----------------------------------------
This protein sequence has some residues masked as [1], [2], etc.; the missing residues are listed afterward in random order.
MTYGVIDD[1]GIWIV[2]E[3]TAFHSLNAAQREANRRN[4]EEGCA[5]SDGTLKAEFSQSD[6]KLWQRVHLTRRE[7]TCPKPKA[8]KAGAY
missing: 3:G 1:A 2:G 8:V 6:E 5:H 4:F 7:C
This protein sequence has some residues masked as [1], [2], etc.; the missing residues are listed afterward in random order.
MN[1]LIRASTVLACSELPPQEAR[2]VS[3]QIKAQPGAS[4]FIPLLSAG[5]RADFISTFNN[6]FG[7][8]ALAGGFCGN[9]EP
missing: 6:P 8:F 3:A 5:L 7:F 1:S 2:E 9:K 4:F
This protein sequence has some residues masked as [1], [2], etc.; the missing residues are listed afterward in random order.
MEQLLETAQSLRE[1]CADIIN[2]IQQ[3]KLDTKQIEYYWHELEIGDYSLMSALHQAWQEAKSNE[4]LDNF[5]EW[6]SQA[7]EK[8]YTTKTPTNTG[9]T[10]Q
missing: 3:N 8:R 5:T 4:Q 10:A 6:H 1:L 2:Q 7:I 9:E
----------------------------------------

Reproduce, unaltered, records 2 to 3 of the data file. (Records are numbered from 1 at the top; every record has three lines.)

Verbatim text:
This protein sequence has some residues masked as [1], [2], etc.; the missing residues are listed afterward in random order.
MN[1]LIRASTVLACSELPPQEAR[2]VS[3]QIKAQPGAS[4]FIPLLSAG[5]RADFISTFNN[6]FG[7][8]ALAGGFCGN[9]EP
missing: 6:P 8:F 3:A 5:L 7:F 1:S 2:E 9:K 4:F
This protein sequence has some residues masked as [1], [2], etc.; the missing residues are listed afterward in random order.
MEQLLETAQSLRE[1]CADIIN[2]IQQ[3]KLDTKQIEYYWHELEIGDYSLMSALHQAWQEAKSNE[4]LDNF[5]EW[6]SQA[7]EK[8]YTTKTPTNTG[9]T[10]Q
missing: 3:N 8:R 5:T 4:Q 10:A 6:H 1:L 2:Q 7:I 9:E